What will be the long-term impact? The nature of riots, I'm thinking of the 2011 riots, I don't know what changed - I saw a lot of people who maybe got some new Nike trainers as they were looting, but I don't know what really changed out of the 2011 riots. I think the long-term implications of these are not necessarily so massive, but the short-term implications of course will be a lot of destruction and terribly unfortunately some deaths. Frankly, the government and the police force just need to get a grip of the situation if violence does start; but, importantly, to try and head it off from happening, get our country out of lockdown, get us back to work, and get our economy going again.

    Sputnik: It seems like in your view, the police and the government at large aren't doing enough right now to quell some of these tensions which are growing. If the government continues down this route of letting the current scenes roll on, what will happen with that? What will be the real failure of that in your eyes?

    Michael Swadling: The real failure here is that the police and the government at the moment - it's not clear that they are treating one rule for everyone and that's never a good position to be in. That will only fuel resentment and it will fuel the chances some people think they can get away with more than others and again that's not a good thing. Protests are great and in a democracy should be encouraged. Now, you can't have protests when you have other people in lockdown and the government just needs to fix that problem. I suggest the best way to do this is to lift the lockdown.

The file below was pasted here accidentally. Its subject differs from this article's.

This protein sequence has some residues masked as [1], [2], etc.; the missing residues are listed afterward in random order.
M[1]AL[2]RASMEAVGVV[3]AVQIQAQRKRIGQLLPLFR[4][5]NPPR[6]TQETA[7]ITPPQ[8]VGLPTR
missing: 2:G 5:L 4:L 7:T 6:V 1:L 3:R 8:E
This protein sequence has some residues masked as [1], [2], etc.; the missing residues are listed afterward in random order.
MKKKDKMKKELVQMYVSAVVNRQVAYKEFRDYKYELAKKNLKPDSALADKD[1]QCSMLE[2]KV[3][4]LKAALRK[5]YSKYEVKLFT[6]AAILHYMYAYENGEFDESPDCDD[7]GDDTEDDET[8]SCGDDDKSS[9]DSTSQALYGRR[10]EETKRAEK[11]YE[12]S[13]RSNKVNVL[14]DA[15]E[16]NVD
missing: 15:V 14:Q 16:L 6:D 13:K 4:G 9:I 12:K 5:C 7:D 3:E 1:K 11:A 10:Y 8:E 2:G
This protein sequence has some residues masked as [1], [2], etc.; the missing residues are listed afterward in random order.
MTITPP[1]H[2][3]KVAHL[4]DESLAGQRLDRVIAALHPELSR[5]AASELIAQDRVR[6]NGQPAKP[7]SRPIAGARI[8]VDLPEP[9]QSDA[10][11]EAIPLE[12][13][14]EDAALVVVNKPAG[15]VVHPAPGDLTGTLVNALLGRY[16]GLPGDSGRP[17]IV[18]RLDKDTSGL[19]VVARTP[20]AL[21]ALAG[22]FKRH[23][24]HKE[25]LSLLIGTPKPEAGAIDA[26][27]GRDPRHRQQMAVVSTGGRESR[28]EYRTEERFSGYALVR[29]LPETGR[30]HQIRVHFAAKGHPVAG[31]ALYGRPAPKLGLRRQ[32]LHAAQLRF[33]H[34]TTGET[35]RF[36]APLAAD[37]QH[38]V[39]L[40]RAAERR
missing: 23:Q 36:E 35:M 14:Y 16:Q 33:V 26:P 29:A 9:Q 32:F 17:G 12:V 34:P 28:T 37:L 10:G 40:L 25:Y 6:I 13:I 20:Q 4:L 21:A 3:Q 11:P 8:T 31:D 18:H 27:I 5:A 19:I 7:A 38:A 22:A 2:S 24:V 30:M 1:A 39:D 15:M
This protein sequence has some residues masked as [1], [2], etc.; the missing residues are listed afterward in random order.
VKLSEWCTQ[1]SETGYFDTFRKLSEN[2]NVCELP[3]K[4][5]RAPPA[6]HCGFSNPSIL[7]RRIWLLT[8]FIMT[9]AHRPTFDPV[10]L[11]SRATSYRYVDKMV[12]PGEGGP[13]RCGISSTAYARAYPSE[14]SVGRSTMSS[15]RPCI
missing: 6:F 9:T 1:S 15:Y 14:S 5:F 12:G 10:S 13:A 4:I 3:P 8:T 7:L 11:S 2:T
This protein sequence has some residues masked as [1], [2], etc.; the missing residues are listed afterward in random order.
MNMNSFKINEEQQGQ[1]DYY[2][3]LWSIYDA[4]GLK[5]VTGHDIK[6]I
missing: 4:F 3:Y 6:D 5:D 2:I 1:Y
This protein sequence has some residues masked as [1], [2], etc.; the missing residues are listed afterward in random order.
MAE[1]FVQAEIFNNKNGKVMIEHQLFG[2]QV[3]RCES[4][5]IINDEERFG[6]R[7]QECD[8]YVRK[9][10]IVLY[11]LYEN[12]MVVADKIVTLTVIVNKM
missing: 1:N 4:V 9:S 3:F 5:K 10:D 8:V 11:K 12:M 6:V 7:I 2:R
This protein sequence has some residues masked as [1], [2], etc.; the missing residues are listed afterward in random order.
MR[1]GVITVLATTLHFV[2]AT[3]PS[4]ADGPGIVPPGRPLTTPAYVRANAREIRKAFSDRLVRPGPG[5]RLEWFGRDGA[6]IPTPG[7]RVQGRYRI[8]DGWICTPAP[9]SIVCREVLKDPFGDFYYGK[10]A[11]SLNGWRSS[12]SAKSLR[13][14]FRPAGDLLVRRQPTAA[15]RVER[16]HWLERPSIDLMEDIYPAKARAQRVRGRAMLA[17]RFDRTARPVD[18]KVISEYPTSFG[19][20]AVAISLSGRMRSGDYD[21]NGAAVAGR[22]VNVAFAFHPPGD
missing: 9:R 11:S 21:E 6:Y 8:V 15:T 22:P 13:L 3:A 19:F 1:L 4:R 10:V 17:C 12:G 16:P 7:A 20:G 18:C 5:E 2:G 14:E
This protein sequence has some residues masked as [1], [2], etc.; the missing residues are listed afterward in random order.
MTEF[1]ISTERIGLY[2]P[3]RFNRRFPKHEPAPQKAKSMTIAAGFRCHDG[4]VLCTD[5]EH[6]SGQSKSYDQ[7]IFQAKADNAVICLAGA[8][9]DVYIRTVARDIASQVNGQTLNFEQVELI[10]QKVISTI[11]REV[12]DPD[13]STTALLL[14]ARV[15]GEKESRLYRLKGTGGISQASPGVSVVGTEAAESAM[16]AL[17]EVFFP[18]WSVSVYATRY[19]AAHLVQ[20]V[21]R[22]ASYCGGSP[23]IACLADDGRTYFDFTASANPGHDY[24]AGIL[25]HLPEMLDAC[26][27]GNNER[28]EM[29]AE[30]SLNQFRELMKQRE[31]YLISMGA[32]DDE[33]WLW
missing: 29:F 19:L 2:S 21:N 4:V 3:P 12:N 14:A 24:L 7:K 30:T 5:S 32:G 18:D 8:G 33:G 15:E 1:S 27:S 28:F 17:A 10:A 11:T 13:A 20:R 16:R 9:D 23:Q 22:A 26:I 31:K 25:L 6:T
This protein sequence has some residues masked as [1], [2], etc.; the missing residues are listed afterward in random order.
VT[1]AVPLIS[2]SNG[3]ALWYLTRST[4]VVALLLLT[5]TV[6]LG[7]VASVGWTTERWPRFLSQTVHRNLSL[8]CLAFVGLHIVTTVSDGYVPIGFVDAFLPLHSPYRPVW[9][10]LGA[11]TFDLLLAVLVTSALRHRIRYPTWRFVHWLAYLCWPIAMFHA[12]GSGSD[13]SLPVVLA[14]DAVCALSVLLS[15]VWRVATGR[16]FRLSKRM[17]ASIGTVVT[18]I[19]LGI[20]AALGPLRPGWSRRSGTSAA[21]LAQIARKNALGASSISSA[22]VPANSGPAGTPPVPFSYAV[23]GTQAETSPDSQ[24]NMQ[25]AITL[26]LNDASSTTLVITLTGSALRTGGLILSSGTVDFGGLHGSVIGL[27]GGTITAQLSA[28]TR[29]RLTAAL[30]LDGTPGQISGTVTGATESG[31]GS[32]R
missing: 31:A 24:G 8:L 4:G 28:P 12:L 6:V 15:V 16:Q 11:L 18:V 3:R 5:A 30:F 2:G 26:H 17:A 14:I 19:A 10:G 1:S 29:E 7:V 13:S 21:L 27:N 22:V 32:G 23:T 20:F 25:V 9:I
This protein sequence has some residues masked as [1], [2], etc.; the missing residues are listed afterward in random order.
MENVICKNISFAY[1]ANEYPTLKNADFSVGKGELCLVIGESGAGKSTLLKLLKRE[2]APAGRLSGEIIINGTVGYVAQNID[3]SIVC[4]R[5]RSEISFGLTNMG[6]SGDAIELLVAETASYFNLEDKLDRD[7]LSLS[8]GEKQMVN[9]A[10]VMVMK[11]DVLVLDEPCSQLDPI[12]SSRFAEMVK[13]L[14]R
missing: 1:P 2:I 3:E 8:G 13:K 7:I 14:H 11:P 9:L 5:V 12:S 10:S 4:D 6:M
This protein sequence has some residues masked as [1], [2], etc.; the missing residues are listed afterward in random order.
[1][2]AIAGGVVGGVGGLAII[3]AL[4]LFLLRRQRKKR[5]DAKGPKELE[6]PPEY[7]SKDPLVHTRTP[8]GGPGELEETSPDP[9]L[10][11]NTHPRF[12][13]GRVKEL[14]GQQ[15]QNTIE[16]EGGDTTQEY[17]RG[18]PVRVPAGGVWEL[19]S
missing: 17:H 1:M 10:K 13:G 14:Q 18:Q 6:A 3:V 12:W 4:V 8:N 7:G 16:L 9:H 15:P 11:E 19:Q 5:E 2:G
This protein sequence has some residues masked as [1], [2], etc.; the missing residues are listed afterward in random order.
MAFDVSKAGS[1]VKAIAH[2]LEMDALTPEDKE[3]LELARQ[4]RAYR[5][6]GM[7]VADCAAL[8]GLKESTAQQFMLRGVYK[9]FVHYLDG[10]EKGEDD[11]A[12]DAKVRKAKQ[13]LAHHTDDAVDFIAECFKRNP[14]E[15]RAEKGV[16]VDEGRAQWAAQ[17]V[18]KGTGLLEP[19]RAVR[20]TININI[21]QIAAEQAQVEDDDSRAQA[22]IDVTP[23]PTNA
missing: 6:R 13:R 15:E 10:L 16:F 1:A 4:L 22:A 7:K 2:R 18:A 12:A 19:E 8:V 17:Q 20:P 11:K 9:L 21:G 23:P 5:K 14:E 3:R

If protests turn into violent activities or destruction of property, then that has to be stopped and it's not a complex set of decisions here. You can have a good reason to be out, but a bad action that you're taking. So, a decent protest - a protest against racism is a perfectly righteous thing to do, but if you're throwing bricks at police horses, you need to be stopped. If you're vandalising property, you need to be stopped.

    Equally you could have a bad reason or a reason [where] people don't necessarily disagree with the protest, but be doing it in a reasonable and responsible manner - that's perfectly fine. In a liberal democracy we have to allow protests. It is a really important part of our democracy, but when it gets out of hand, the police have to be seen to act. They didn't do that this weekend. In fact, the chief constable, I believe it was from the Bristol area, was basically saying "we're letting it happen, we're choosing to let this happen". That's not a good place to be. That's not a place that's going to keep the streets safe.

    The views and opinions expressed in the article do not necessarily reflect those of Sputnik.

    Tags:
    UK government, government, protests, coronavirus, COVID-19, United Kingdom